Seal the Factory Gasket
The first thing you can do is very simple. Use some silicone sealer and glue the factory gasket to the hull. This prevents water from leaking between the gasket and the hull.
Use more silicone seal to close the gaps in the gasket. Then use some Super Glue and glue the soft rubber part of the gasket together where there is a gap. Click on the photo and look for the red arrow.
Install Hatch Straps
The next step is to install straps to compress the hatch to make a tighter seal against the hatch gasket. This modification will stop 90% of water leakage.
These nylon straps and plastic buckles are very common, sold as luggage straps or as backpacking and camping accessories, you can get them at hardware or sporting goods stores for less than $10 a pair.
Figure out where the straps will be attached to the kayak. Cut the straps in half. Use a butane lighter to melt the ends of the nylon straps so they do not get frayed. Use 1/4-20" stainless steel machine screws, flat washers and lock nuts; common hardware available at most hardware stores, to attach the nylon straps to the kayak.
Double check the placement of the straps, mark where the holes will be drilled in the kayak hull. Double the end of the nylon straps and punch out or cut a hole so the bolt can go through. Drill holes in the kayak for the bolts. Use flat washers on top of the doubled part of the strap and on the inside of the hull.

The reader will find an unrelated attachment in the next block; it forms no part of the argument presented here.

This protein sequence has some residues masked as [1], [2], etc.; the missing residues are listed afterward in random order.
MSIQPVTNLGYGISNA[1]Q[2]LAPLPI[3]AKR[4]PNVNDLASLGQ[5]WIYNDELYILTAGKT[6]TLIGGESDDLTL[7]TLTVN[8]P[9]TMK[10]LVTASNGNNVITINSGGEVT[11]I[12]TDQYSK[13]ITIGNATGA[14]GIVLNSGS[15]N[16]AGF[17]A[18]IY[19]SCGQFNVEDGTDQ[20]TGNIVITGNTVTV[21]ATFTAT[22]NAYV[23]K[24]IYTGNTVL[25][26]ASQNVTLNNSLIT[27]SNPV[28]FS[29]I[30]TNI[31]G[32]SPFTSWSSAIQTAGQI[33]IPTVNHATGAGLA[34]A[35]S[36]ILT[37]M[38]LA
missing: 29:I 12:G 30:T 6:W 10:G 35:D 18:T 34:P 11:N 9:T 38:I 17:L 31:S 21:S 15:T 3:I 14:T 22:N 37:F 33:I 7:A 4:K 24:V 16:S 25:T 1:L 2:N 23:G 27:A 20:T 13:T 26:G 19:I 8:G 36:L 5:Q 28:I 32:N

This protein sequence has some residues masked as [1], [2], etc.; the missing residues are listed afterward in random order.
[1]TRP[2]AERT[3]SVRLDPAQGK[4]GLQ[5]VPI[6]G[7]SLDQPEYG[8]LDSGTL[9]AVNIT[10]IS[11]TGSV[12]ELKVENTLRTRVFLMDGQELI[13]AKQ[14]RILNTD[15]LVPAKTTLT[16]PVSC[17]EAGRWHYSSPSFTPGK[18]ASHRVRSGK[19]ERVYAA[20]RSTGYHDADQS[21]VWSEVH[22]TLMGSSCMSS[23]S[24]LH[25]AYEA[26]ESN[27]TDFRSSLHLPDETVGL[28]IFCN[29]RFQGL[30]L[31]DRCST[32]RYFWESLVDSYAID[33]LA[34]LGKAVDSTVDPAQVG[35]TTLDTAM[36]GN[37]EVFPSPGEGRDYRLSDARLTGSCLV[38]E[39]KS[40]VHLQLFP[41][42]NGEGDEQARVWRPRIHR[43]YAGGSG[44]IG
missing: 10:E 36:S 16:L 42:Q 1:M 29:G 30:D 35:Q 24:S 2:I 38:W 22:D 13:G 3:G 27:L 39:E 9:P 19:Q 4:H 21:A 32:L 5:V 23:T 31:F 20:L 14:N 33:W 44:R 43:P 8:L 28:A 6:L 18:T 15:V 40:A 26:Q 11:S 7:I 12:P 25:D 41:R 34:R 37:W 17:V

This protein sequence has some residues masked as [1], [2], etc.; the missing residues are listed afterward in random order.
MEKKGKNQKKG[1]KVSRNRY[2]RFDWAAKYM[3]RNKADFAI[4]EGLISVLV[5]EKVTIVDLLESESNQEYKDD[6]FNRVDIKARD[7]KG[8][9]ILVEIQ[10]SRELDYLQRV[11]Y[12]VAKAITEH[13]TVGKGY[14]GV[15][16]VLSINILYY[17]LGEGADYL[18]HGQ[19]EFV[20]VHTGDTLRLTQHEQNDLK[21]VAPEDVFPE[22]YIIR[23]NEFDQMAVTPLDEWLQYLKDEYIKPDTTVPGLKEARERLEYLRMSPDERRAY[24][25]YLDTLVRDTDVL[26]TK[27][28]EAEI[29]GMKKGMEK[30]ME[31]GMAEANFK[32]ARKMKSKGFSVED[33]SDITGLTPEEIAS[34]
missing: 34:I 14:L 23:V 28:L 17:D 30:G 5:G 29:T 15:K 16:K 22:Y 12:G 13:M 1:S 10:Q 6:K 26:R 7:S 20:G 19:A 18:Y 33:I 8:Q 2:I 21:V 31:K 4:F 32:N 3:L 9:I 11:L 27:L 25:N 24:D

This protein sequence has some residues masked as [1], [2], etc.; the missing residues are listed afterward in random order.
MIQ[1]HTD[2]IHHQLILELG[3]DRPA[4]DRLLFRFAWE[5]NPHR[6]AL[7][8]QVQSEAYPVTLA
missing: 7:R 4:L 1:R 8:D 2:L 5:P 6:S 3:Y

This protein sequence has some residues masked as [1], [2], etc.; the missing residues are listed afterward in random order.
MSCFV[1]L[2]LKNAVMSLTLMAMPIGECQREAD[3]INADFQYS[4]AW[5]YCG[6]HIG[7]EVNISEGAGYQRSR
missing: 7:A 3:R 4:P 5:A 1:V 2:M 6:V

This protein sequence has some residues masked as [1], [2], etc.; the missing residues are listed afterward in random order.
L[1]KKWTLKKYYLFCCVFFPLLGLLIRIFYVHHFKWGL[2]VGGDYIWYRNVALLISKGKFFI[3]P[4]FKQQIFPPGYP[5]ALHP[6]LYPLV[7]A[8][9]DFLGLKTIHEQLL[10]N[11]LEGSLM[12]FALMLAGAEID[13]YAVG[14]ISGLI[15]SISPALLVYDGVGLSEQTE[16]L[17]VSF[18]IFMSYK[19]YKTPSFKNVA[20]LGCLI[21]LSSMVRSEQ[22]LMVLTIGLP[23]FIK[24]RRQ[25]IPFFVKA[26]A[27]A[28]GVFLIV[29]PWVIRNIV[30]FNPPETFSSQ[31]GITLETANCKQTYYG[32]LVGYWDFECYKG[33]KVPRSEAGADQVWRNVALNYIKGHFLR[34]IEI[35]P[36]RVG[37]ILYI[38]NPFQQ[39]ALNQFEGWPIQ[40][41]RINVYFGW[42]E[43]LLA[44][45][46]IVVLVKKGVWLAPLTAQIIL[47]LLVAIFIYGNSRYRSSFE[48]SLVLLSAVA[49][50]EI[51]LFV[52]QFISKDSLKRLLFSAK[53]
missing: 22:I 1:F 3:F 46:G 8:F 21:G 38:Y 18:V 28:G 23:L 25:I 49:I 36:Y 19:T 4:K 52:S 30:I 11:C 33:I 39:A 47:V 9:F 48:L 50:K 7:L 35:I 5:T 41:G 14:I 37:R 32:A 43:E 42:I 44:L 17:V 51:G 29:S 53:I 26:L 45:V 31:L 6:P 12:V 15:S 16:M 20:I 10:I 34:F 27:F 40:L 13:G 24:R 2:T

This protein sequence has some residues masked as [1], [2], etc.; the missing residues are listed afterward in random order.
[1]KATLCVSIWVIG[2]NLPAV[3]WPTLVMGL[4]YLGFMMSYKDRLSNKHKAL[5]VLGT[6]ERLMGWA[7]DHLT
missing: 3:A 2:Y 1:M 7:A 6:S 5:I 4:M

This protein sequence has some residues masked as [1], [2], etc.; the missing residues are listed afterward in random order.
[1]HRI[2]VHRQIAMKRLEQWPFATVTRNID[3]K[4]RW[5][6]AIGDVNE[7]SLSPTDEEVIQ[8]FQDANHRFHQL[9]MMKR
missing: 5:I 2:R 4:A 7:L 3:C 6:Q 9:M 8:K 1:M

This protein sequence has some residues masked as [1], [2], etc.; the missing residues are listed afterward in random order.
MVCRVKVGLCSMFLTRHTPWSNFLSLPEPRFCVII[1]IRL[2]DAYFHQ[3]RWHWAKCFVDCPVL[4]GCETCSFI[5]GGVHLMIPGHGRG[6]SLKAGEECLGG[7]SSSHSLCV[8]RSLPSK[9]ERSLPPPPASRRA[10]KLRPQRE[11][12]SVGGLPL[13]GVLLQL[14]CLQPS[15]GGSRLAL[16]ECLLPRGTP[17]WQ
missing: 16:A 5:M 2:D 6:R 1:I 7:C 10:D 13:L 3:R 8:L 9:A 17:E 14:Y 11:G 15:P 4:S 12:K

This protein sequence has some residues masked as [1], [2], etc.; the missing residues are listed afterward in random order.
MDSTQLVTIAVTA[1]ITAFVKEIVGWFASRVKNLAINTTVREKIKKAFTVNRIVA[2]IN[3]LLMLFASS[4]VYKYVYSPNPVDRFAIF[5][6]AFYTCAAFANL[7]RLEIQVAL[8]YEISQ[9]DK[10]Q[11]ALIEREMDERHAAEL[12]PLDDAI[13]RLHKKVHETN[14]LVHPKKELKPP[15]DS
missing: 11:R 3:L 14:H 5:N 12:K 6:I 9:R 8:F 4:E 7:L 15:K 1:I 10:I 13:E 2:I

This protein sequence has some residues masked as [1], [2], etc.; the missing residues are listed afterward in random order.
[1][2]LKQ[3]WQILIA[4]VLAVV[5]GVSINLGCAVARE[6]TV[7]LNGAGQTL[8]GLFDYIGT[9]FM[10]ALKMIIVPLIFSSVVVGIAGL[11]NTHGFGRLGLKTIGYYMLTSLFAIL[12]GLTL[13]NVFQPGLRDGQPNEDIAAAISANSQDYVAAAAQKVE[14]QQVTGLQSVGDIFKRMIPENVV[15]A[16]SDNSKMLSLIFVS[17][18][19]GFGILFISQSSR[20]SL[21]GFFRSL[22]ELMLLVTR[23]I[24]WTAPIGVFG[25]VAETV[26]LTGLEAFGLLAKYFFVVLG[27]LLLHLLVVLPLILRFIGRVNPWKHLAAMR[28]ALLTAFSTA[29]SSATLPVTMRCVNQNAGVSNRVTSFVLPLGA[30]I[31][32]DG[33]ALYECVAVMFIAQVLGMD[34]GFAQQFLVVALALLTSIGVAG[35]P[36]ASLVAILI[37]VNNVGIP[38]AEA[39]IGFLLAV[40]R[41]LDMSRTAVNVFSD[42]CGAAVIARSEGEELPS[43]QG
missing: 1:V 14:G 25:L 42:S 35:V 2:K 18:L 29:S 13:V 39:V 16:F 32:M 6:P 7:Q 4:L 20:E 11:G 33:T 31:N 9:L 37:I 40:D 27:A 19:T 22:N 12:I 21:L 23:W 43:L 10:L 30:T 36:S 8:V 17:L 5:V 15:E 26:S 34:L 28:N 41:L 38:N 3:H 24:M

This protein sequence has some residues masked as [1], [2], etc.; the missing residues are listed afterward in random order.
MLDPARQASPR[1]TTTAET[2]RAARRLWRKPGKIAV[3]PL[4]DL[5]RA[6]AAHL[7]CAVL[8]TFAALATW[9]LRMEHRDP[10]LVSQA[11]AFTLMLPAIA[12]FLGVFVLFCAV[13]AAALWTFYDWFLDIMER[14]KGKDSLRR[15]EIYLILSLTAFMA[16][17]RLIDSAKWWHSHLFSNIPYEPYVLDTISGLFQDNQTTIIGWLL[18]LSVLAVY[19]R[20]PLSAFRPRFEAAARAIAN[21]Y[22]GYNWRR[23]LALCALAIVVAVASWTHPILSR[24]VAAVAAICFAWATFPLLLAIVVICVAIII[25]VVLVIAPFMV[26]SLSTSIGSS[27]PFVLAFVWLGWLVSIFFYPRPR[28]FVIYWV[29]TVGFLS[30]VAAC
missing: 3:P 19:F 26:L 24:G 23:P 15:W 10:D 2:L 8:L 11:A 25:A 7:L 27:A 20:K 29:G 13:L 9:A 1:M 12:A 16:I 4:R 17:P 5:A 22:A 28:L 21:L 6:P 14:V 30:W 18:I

Tighten the stainless steel lock nut on the inside of the kayak.
Use silicone seal to prevent water from leaking around the bolt and nut. Seal everything as you go for a completely dry boat.
Close the hatch and tighten the straps. Check to make sure the straps are not preventing the hatch from closing completely against the gasket.
Cut small notches in the hatch to create clearance for the straps so when the straps are tightened the hatch compresses firmly against the hatch gasket.
Install Outer Hatch Gasket
This modification is only needed for the most extreme water conditions like ocean waves or river rapids.
With this outer gasket installed, there should be no hatch leakage, even if the boat should flip over in rugged water situations. For extreme kayaking conditions, this an effective safety modification that keeps gear stored below dry as well.
Use a piece of cardboard and make a template that fits inside the front hatch and is about 1 1/4" wide. Make sure that when you make the gasket, it is going to press against the factory gasket that attached to the hull. Once you have your cardboard template made, you'll need a piece of 3/8" thick sheet rubber. You might have to look around for a place to buy it, rubber and plumbing supply stores should have it, check the yellow pages. If you can't get a sheet large enough, you can glue two smaller sheets together with Super Glue before you cut the gasket. The gasket in the photo above is made from two pieces that were glued together. Trace your cardboard template and cut out the gasket with a sharp knife or Xacto blade. Be careful not to cut yourself.
Once you have the gasket cut out, make sure it fits inside the hatch and that it is covering the entire factory gasket. Use some sandpaper to rough up the inside of the hatch and the side of the gasket that fits against the hatch. Don't sand the side of the gasket that is going to make contact with the factory gasket. Use silicone seal and glue the rubber gasket to the inside of the hatch. Give it a good twenty four hours to dry and you'll be ready for leak-free kayaking in just about any conditions.